Keeping the right foot as light as possible rewards the driver with reasonable fuel economy. My tester reached up into the low- to mid-20s with a modicum of restraint. With the little voice on my other shoulder prodding me, the landscape started to blur and the gas mileage sank into the high teens.

Step away from the car and there's little to tell the scared pedestrians that they were chased back onto the sidewalk by anything other than an economy car. A modest roof-mounted wing and tiny "Ralliart" badges are about the only signs this is a car to be reckoned with. Just the kind of sheep's clothing I like my road-race cars to wear.

Whether the desire is for that disguised wolf or, like the intruder in the home of The Three Bears, the best of both worlds, the Lancer Sportback Ralliart should definitely be an option. For the power hungry, the engine in this car is intoxicating. For those manual-transmission lovers of us whose significant others prefer automatics, this transmission may be the perfect concession. In all, Mitsubishi has built an excellent family car to please almost all drivers without scaring the children. --Sam Fiorani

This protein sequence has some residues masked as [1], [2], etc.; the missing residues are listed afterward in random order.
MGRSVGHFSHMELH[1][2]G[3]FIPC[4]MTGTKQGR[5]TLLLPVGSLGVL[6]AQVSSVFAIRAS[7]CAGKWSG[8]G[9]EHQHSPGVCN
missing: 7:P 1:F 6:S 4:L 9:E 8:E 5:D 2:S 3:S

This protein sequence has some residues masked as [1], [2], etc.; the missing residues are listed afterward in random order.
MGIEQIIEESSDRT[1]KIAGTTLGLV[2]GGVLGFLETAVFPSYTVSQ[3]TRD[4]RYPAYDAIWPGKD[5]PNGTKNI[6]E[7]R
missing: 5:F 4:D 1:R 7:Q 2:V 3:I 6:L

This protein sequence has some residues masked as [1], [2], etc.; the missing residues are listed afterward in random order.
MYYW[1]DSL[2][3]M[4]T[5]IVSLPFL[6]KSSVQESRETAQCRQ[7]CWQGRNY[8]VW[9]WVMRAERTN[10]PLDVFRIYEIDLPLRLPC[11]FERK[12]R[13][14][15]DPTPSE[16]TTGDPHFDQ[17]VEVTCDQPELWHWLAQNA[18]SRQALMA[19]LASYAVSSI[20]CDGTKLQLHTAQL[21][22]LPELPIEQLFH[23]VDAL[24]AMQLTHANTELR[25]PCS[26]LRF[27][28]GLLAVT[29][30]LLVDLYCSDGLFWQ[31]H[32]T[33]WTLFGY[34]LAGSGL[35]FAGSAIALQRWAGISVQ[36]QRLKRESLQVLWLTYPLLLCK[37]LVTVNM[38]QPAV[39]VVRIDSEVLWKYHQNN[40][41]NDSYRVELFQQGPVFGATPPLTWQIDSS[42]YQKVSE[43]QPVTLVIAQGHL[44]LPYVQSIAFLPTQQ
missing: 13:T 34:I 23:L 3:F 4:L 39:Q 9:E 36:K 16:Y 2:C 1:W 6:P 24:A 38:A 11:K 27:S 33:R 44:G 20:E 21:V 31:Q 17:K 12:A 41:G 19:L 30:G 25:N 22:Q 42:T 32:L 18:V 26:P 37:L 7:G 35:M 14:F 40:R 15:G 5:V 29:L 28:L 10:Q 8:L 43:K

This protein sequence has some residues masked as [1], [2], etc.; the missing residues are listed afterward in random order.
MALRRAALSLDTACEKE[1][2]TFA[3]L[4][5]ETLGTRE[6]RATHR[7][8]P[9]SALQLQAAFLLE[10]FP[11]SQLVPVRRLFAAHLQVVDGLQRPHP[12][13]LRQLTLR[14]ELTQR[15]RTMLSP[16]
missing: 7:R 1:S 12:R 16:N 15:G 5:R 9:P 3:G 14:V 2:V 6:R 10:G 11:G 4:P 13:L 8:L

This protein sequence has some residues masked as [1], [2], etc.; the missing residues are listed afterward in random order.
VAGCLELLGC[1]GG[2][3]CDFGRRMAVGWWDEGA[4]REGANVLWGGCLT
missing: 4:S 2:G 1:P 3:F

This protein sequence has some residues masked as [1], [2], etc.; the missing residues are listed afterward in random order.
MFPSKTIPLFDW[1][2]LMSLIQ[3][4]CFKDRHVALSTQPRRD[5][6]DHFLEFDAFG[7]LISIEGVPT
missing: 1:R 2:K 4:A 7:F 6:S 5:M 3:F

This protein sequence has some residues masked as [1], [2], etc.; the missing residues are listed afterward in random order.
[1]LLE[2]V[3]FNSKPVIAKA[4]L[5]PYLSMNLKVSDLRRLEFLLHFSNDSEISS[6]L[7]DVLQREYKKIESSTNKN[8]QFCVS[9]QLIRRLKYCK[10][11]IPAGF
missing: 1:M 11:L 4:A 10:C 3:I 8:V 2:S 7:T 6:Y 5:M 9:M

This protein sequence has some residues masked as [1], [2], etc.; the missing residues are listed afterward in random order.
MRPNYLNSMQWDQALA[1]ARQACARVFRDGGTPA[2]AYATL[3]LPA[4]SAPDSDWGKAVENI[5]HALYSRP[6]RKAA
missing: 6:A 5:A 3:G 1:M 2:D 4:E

Sidebar: Behind the Wheel of the 2011 Mitsubishi Lancer ES

The day I picked up the Mitsubishi Lancer ES, the first thing that caught my eye was the window sticker. It was the first press fleet vehicle I've had that did not list a single factory-installed option. This is not to say my Lancer ES was stripped, in the traditional sense of the word. After all, it did come equipped with five features that might have been considered options in the past: power windows, power mirrors, power door locks, cruise control, and air conditioning.

The current-generation Lancer dates to March 2007, when it was introduced as a 2008 model. Unfortunately, its interior trim is even more dated. What seems like acres of low-grade plastic gives the interior a functional but uninviting look. Compared to a class leader like the new Chevy Cruze, its shortcomings in this regard are evident.

The test Lancer ES was equipped with a slick-shifting, five-speed manual transmission that provided a degree of driving fun. (A CVT transmission is available for those who prefer an automatic, but it tends to sap what engine output is available and should be avoided.) I found myself constantly looking for a sixth gear to better take advantage of the normally aspirated 2.0-liter I4 with 148 horsepower on tap. Its engine is Mitsubishi's version of the four-cylinder engine family shared with Chrysler and Hyundai.